WTVF: Activists ask for delay of Oracle construction to conduct archeological dig of possible burial sites, ancient artifacts
Indigenous community confronts development to prevent erasure of Nashville’s ancient history
Thursday, March 10, 2022
NASHVILLE, Tennessee — For several months beginning in the fall, the Native community and its allies have been conducting a campaign to slow down the urban development of the East Bank of the Cumberland River that flows through Nashville. The East Bank is being slated for development by the Oracle Corporation and its associated businesses.
The East Bank and all of downtown Nashville sit atop the remains of a vast, ancient Native American city that flourished here several centuries ago. Indeed, this ancient metropolis had an estimated population of 400,000 in the 14th century. This was during what is called the Mississippian Period of Native American history, which covered the present-day Eastern, Southeastern, and Midwestern United States. Taking into account the surrounding suburbs of towns, villages, hamlets, and farmsteads, the total population of Middle Tennessee was thought to be over one million, making for the largest Indigenous population in all the Southeast.
At this time in history, the ancient metropolis and its suburbs had a population larger than that of Paris, France, at 500,000, London, England, at 200,000, or the Aztec capital of Tenochtitlan at 200,000. By the 15th century, the populations of ancient Nashville and its surrounding areas had mysteriously disappeared. The huge populations were astonishingly absent.
The discovery of the ancient city
The discovery of the ancient metropolis came to light when excavation was being done for the construction of the Sounds Baseball Stadium at the old Sulphur Dell baseball park site in 2014. Efforts by the Indigenous community and the historic preservation community, represented by the American Indian Coalition
(AIC) and the Tennessee Ancient Sites Conservancy
(TASC) respectively, fostered an archaeological excavation for the new Sounds stadium that brought to the surface evidence of a huge Native American metropolis that 900 years ago stood where downtown Nashville now sits.
Remains of this ancient Native American Indigenous city lie layers beneath the pavement and buildings of modern-day Nashville. From downtown Nashville and directly to the east across the Cumberland River once stood a flourishing, bustling city with tens of thousands of inhabitants. This huge metropolis was the center of a brilliant Indigenous civilization that blossomed in the area between 800 to 1500 CE (Common Era). This era also included the earthworks cities of Cahokia in Illinois, Moundville in Alabama, and Spiro in Oklahoma, to cite a few of the known ancient urban centers.
Ancient Nashville was the center of a huge salt making industry, as indicated by the very large pottery vessels uncovered called contemporarily “salt pans.” The manufacture of salt was so prodigious that the mineral was traded as a commodity throughout the entire Southeast.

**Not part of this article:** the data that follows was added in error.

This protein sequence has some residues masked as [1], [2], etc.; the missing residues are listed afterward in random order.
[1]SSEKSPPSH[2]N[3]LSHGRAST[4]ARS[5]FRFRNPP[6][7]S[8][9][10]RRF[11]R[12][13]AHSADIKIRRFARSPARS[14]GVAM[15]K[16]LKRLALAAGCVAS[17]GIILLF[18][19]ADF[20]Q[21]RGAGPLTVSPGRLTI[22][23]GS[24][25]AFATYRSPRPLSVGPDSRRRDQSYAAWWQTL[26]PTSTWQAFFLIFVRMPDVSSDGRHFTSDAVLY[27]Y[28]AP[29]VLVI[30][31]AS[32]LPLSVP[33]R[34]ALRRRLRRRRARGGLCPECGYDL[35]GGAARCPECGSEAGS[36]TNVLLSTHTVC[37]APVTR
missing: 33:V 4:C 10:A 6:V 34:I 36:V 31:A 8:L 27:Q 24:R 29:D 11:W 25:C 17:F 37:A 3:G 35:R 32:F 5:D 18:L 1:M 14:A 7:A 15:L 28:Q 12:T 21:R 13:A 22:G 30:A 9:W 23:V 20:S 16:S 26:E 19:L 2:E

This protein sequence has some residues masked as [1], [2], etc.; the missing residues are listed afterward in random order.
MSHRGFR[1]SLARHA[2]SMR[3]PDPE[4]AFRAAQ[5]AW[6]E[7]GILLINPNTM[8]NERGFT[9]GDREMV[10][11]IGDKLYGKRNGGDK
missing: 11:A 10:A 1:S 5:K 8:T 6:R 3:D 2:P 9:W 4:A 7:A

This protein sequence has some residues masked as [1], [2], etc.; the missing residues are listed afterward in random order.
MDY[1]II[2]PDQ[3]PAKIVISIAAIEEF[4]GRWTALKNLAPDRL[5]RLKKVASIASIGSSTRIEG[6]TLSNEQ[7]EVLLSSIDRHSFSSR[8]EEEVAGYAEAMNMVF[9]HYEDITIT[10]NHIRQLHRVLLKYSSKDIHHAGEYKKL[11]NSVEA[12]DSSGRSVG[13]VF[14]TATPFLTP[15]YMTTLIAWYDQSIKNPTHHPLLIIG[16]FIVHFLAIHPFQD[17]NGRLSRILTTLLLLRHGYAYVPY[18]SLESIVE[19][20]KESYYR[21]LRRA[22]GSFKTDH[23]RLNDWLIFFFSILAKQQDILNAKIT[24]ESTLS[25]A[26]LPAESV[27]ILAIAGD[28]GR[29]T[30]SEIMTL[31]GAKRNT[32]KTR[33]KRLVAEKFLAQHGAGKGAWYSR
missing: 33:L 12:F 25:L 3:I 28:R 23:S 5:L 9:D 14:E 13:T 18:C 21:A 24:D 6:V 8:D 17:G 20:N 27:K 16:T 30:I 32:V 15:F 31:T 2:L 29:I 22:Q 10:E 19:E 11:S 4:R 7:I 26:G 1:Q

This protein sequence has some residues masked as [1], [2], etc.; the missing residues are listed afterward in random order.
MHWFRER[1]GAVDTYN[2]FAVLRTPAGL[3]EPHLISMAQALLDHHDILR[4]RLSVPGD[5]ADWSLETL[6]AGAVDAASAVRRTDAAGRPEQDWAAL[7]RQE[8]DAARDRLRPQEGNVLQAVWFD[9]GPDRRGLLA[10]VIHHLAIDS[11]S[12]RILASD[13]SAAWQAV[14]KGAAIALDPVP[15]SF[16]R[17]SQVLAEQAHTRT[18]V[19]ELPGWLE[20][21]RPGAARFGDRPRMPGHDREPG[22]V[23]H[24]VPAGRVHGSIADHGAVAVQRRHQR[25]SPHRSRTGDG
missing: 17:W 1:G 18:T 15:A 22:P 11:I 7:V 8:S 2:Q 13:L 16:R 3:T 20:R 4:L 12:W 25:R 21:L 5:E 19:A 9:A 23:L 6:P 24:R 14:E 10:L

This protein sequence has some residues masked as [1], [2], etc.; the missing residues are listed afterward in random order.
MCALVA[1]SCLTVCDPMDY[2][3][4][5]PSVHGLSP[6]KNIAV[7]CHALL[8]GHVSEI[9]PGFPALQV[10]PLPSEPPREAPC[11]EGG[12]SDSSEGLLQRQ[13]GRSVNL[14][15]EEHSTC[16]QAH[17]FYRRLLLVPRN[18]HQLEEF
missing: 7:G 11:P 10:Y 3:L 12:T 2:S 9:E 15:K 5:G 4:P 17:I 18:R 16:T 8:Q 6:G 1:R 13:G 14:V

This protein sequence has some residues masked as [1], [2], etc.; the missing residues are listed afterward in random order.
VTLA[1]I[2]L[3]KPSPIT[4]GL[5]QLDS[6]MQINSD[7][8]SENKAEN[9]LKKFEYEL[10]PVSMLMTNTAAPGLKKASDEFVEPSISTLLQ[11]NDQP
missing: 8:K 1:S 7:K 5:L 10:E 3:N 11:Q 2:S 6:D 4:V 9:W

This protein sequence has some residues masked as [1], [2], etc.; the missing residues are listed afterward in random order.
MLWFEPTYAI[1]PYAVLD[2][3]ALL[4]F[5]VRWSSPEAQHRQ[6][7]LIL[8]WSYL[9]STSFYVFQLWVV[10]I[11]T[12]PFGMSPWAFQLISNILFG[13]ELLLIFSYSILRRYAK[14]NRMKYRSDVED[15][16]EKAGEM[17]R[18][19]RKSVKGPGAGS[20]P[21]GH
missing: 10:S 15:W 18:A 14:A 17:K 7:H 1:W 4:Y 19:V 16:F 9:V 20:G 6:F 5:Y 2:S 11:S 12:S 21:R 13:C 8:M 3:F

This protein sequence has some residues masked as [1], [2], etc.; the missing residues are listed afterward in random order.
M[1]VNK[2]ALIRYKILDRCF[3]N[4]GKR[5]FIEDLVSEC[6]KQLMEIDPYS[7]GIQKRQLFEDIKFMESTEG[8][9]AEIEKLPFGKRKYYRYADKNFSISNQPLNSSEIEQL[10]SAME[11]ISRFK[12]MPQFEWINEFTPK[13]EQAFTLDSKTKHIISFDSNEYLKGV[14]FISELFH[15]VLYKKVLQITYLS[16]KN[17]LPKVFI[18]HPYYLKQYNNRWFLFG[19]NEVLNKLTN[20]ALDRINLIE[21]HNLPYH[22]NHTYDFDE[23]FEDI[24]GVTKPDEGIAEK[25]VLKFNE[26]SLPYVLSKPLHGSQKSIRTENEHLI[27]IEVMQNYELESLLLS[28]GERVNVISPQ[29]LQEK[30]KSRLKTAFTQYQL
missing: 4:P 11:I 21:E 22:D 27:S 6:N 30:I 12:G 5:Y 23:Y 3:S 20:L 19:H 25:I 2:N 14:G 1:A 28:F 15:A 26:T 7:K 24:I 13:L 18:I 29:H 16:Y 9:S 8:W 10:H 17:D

The ancient city and its environs also abounded in its production of eating implements, particularly spoons and forks, at a time when most of the rest of the world was still eating with its fingers. In fact, the first known “spork,” a combination spoon and fork, in human history originated in the Cumberland Valley, antedating all other such implements made for table use.
The ancient metropole is locally called “Salttown” and the “Buried City
.” Currently, the archaeological sites are in jeopardy from the onslaught of development.
When the first European settlers arrived in Middle Tennessee in 1779, they were amazed at the many huge mounds that abounded in the area. There were over 80 such earthworks in the Nashville area alone. There were temple mounds, burial mounds, and mounds for the residences of the leadership of the vast Indigenous complex of ancient cities, towns, villages, hamlets, and farmsteads.
Most of the mounds of Davidson County, which encompasses modern Nashville, have fallen prey to the housing, entertainment, and industrial development of a latter-day 20th-century urban boom.
Also, mention must be made of the destruction wrought in 2016 by the sly and rapid construction of the Top Golf entertainment complex on the East Bank. Top Golf sits squarely on top of several Mississippian mounds. This development “slipped through the cracks” so to speak, as those who would have organized opposition to the construction were that year covering the resistance at the Standing Rock Reservation to the DAPL pipeline.
Ancient Nashville was also the regional hub of major Indigenous trading activity. As a contemporary of the ancient metropolis sat another city, now the Mound Bottom State Archaeological Area, just west of Nashville, which was the site of the region’s earliest shopping mall. Stalls of merchandise stretched for 500 feet, complete with ceramics, jewelry, meat, corn, beans, squash, shellfish, weapons, and tools for barter. Mound Bottom is listed on the National Register of Historic Places.